PUBLISHED ON March 3rd, 2015

Infrastructure focus key to EAC development

The East African Community (EAC) currently consists of 5 countries vis Kenya, Uganda, Rwanda, Burundi and Tanzania. Of these, only two have direct access to the sea, whilst the rest of the three are landlocked and thus fully dependent on the other two to handle bulk imports and exports.

As a result of these dependencies, the EAC has established groupings and protocols like the Northern Corridor and the Central Corridor transport routes to handle and advise on logistical issues surrounding the transportation of goods mainly to the ports of Mombasa and Tanzania.

The major issue addressed in these groupings is infrastructure.

The EAC are currently net importers of goods and the transportation of these from the ports of Mombasa and Tanzania has been the biggest preoccupation hence the regular infrastructure summits like the one held in Kampala and Kigali recently.

Because of the bulk of the exports and imports passing through Mombasa and Dar es Salaam, it is important for the road and rail network to be efficient and reliable. This has not been the case and there has been a lot of dependence on the road networks that have been problematic due to the poor condition of the roads, the problems associated with border crossings and dealings with different authorities.

In order to address this, member states of the Northern Corridor; Kenya, Uganda and Rwanda and Burundi have been pushing for the establishment of a Standard Gauge Railway (SGR) project to relieve the pressure on the dilapidated and often unreliable road network in the region. Other countries likely to benefit from this initiative are the Democratic Republic of Congo and Southern Sudan.

Other local initiatives to upgrade the local road network like those being carried out in Tanzania and Uganda will definitely help ease the cost of doing business in the region.

Other initiatives that are likely to help sort out infrastructure bottlenecks are the recent establishment of a one-network solution for telecommunications in which the region will use uniform call, SMS and data rates will also help ease business transactions.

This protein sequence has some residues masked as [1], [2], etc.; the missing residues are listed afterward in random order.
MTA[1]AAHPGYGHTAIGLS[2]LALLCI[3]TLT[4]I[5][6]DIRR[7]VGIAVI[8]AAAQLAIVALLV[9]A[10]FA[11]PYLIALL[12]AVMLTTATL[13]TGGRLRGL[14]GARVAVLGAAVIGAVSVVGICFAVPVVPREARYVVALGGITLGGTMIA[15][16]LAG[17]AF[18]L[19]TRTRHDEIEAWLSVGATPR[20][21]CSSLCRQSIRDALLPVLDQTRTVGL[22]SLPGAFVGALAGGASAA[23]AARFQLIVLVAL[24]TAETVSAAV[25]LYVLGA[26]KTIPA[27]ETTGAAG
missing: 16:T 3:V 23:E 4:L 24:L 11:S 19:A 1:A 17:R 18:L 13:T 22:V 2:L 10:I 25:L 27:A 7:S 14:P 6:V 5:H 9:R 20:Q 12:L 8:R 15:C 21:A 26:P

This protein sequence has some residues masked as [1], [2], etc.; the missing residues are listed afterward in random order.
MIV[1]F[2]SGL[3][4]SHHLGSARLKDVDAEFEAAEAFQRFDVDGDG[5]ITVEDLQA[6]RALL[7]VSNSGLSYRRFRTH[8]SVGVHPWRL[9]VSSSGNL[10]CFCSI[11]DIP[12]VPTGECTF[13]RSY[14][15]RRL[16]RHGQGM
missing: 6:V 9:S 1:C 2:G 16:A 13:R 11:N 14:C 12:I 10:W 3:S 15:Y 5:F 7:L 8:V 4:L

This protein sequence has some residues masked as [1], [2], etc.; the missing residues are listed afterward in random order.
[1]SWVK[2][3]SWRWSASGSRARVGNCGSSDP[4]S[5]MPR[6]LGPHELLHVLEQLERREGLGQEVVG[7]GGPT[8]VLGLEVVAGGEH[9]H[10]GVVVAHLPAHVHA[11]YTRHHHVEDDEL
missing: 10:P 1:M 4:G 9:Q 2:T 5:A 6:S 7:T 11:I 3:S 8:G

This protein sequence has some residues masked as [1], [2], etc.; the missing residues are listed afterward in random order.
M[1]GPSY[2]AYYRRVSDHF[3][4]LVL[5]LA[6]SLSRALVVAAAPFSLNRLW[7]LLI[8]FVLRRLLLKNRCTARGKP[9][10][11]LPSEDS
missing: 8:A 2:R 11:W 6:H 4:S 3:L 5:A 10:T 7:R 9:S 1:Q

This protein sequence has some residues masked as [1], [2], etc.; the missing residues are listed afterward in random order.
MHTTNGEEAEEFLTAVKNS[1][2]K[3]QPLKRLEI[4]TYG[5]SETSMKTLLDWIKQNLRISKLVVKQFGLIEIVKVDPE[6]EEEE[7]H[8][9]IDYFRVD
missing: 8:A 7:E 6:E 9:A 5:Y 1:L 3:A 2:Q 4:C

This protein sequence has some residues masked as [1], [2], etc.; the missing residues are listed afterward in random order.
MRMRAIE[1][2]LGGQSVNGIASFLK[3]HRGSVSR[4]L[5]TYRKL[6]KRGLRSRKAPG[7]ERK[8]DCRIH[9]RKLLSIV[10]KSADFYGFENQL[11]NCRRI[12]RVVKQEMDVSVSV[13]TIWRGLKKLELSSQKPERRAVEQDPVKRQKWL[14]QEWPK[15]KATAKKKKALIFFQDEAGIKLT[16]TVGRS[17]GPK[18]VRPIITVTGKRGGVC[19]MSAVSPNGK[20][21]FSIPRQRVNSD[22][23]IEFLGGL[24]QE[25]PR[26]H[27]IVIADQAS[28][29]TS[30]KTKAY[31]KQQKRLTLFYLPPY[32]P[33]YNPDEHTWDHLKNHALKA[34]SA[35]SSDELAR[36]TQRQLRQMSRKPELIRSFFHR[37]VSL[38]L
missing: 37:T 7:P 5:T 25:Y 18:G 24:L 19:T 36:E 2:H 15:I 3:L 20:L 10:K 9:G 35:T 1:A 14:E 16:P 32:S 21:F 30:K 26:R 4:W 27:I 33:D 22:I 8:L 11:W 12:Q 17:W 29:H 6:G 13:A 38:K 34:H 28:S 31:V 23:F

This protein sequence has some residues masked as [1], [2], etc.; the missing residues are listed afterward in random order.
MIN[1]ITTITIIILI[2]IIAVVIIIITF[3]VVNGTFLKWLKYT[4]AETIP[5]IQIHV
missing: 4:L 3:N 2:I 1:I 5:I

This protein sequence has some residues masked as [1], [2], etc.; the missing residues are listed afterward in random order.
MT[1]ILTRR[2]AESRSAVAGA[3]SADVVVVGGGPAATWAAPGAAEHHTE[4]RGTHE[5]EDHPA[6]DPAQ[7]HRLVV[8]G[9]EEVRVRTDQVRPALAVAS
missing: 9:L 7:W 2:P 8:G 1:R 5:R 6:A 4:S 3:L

Other infrastructure concerns are the establishment of oil pipelines and electricity transmission lines all the way to Burundi and the Democratic republic of Congo. This will ease the energy costs specifically of petroleum and electricity.

All these call for a united front in seeking for financing and the protocols that will cause these projects to flow seamlessly from one country to another. Already, the EAC is working on free movement of persons and one-stop border posts. These will not only make it easy to do business, but will also lower the cost of doing business, hence make EAC products competitive on the foreign markets.

Because trade and commerce cannot be done well in the situations of poor infrastructure, it is imperative, therefore, that the EAC speak with one voice on issues of infrastructure development. While we have the Northern Corridor (encompassing Kenya, Uganda, Rwanda and sometimes Burundi) and the Central corridor (mainly Tanzania and Burundi), we should not be seen as competitors but as complimenting each other.

The development of the Lamu port to bolster the Northern Corridor, while it is purely a Kenya initiative, should also be embraced by the EAC as an infrastructure bonus, seeing as we have made steps in establishing the EAC as a single Customs area.

A lot of credit also goes to the partners in this projects for example the SGR and the Electricity transmission infrastructure that are being largely led by investments from China.

Other investment partners are welcome ofcourse, but for now, the EAC needs mainly investments in infrastructure.

Source: East African Business Week

Disclaimer: The views and opinions expressed in this article are those of the authors and do not necessarily reflect the official policy or position of TradeMark Africa.